Writer: Kate Prince & Felix Harrison
Director: Kate Prince
Choreography: Kate Prince, Tommy Frazen & Carrie-Ann Ingrouille
Reviewer: Katherine Kirwin
The Public Reviews Rating:
Some Like It Hip-Hop mashes up themes from the classic 1959 film ‘Some Like It Hot’ and elements of Shakespeare’s ‘Twelfth Night’ with a dash of ‘Mad Men’ styling to create a tip-top toe-tapping, brilliantly executed piece of dance theatre. The plot follows the escapades of two central female characters Jo-Jo and Kerrie, played respectively by Lizzie Gough and Teneisha Bonner, as they are thrown out of the city for breaking the rules. So only one option is left for them, in true comedy style, they must dress as men and re-enter the city in disguise. Crossed wires, inappropriate affections, mistaken identity and love quickly pursue.
Primarily, the story is told physically through narrative-led dance pieces with the added assistance of the charming Narrator (Ross Green) and the beautiful singing of Elliotte Williams-N’Dure, and Sheree Dubois. The songs emote the characters’ emotions and lends another essential dimension to the production. It is a slight story, undeniably so, but the talent of the performers shines through in their dance execution.
The physical storytelling is slick and the energy seems boundless. There is some clever choreography which reveals their individual characters, I enjoyed the introduction of Governor and his male-dominated dictatorship, as he puppeteers the other male dancers into conformity. My favourite moment was the hip-hop/r’n'b mash-up ‘If I Could Be With You’ which demonstrated the comedy talents of the actors, their emotional intensity and the versatility of the dancers and the singers. However, the audience’s favourite moment was when the male dancer Robert Anker got semi-naked, all the high-school children went crazy and subsequently screamed every time he entered the stage, as if Justin Bieber was performing.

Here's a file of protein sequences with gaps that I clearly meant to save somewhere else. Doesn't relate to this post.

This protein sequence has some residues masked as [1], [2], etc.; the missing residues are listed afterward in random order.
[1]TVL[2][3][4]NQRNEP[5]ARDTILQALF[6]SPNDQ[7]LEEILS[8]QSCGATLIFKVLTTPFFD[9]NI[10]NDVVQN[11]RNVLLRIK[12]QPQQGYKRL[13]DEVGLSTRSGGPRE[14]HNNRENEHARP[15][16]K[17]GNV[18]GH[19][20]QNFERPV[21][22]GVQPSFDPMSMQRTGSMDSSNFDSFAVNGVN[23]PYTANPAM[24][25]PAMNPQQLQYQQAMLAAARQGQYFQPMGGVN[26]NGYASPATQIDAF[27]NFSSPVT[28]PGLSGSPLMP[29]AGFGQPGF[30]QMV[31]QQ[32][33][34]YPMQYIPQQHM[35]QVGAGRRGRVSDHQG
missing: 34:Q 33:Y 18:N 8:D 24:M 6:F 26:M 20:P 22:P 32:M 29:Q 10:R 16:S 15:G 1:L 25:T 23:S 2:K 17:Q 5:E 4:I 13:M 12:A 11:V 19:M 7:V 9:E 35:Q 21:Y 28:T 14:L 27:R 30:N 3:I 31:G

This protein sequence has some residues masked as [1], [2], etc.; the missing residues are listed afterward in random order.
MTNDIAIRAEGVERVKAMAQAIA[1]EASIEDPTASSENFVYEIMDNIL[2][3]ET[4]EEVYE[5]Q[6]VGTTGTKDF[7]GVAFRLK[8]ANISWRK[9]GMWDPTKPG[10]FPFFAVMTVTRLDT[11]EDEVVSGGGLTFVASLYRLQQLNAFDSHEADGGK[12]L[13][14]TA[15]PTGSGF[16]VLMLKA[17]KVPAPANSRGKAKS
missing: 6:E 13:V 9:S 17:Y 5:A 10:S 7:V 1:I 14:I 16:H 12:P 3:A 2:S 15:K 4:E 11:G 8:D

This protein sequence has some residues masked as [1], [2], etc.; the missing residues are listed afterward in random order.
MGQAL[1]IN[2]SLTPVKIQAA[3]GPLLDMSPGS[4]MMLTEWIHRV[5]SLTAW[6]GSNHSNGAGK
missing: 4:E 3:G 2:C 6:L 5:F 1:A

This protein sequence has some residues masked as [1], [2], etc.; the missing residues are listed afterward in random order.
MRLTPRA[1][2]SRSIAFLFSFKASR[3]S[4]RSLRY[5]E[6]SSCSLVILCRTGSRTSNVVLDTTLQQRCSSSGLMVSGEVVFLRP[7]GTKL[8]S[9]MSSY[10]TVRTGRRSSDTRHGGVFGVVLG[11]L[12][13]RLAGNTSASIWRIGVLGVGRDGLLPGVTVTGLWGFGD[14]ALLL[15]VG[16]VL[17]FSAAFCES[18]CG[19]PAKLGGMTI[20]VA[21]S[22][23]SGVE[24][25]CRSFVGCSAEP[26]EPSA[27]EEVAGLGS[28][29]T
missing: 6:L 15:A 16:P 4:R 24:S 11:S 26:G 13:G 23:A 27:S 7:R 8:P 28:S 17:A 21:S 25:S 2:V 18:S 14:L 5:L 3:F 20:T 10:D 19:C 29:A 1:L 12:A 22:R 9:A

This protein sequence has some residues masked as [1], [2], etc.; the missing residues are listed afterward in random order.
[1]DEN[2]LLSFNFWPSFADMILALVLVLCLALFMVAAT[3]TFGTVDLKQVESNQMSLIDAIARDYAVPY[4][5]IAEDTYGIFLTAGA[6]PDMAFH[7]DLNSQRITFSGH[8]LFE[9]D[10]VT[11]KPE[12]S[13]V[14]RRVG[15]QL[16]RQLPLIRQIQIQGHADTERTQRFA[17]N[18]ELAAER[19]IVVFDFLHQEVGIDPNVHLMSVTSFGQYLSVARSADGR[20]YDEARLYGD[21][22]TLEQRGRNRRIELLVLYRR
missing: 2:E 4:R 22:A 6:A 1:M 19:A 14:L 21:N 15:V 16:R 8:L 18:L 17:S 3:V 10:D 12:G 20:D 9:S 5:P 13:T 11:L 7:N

The talents of each performer in this show are intense, they dance, they sing, they act. The flips and tricks of Robert Anker and Ross Sands were captivating, and the smooth dance style of Shaun Smith as Sudsy Partridge was endearing, and finally, the Jack Johnson-esque singing from DJ Walde provided a really nice, different dynamic.
This is not just a lightweight piece of entertainment; Kate Prince has used humour and the accessibility of hip-hop to parody some of its less-flattering qualities i.e. misogynism, ignorance and violence. Natasha Goodwin’s performance of Oprah trying to break free from the sexist regime was fresh and eye-catching, and extolled virtues of female solidarity.
There were some moments where I felt the dance was overwhelming and slightly repetitive, and there were some narrative aspects that got lost; several audience members commented as they left about where a romance appeared between two main characters which escalated from nothing to full-blown marriage within the space of one dance routine in the final moments of the show.
In their own words “Some Like it Hip-Hop, Some Like it Not” why don’t you see it, and give it a shot?
Runs at The Lowry until Saturday 20th October 2012, then touring UK
Tags: Dance, Elliotte Williams-N'Dure, Hip Hop, Kate Prince, Lizzie Gough, Natasha Goodwin, Robert Anker, Ross Green, Ross Sands, Salford, Shakespeare, Sheree Dubois, Some Like It Hip Hop, Teneisha Bonner, The Lowry, Theatre, ZooNation